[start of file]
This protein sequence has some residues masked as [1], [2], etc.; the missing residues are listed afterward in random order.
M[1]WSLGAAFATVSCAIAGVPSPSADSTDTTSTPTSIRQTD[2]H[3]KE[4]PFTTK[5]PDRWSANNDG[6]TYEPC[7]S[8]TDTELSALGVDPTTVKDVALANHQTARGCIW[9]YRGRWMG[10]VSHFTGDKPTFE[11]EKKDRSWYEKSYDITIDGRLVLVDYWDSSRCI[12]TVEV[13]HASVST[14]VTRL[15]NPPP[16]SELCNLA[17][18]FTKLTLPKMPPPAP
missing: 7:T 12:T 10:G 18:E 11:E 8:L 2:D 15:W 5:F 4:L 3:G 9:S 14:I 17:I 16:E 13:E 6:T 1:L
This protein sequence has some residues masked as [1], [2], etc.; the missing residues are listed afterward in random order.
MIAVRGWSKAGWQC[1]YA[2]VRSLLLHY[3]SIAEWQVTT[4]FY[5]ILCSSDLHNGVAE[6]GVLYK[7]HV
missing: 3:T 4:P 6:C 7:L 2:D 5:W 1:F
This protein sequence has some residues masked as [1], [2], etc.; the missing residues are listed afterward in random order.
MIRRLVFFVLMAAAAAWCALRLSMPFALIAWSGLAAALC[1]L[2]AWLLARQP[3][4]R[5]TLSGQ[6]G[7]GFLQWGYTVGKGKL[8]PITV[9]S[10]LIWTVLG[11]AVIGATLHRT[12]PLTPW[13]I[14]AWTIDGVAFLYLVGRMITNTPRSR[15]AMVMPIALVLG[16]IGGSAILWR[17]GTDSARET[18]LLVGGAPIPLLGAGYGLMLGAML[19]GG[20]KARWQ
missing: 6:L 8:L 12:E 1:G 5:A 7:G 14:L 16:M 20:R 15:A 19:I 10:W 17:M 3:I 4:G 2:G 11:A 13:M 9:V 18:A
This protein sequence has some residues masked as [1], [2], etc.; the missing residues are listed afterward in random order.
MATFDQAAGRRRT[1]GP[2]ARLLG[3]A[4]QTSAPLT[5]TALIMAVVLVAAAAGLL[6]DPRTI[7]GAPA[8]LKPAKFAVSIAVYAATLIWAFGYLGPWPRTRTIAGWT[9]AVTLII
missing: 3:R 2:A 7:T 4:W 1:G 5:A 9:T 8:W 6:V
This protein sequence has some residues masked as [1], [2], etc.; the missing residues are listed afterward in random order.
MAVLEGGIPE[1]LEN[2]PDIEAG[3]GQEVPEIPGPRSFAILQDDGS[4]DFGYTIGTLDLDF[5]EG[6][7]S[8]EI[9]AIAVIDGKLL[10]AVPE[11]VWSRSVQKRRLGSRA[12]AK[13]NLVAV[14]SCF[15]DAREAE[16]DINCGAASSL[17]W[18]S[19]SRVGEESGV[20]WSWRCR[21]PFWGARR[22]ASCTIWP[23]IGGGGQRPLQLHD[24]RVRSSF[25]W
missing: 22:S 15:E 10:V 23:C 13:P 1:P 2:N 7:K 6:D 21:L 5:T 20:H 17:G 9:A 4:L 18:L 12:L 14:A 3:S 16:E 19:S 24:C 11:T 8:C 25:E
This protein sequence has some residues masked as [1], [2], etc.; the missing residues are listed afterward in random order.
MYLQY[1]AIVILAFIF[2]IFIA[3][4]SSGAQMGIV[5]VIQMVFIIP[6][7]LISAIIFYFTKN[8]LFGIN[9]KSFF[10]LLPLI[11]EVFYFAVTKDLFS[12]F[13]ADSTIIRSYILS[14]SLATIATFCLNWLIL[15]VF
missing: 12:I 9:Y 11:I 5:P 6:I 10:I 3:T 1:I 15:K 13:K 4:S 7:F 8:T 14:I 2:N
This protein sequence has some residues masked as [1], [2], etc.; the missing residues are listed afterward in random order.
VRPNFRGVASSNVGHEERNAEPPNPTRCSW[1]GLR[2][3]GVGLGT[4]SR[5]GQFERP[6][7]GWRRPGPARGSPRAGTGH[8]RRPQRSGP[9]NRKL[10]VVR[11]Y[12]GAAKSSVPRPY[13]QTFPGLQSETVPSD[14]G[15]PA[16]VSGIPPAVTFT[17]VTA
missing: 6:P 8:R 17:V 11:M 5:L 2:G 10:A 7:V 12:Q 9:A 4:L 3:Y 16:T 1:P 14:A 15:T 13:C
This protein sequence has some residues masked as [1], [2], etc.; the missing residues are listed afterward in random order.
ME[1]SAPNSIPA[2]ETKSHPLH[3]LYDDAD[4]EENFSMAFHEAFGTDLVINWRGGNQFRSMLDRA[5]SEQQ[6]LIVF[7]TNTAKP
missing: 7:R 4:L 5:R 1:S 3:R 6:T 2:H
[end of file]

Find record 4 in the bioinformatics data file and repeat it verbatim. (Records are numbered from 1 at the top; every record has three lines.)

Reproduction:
This protein sequence has some residues masked as [1], [2], etc.; the missing residues are listed afterward in random order.
MATFDQAAGRRRT[1]GP[2]ARLLG[3]A[4]QTSAPLT[5]TALIMAVVLVAAAAGLL[6]DPRTI[7]GAPA[8]LKPAKFAVSIAVYAATLIWAFGYLGPWPRTRTIAGWT[9]AVTLII
missing: 3:R 2:A 7:T 4:W 1:G 5:A 9:T 8:W 6:V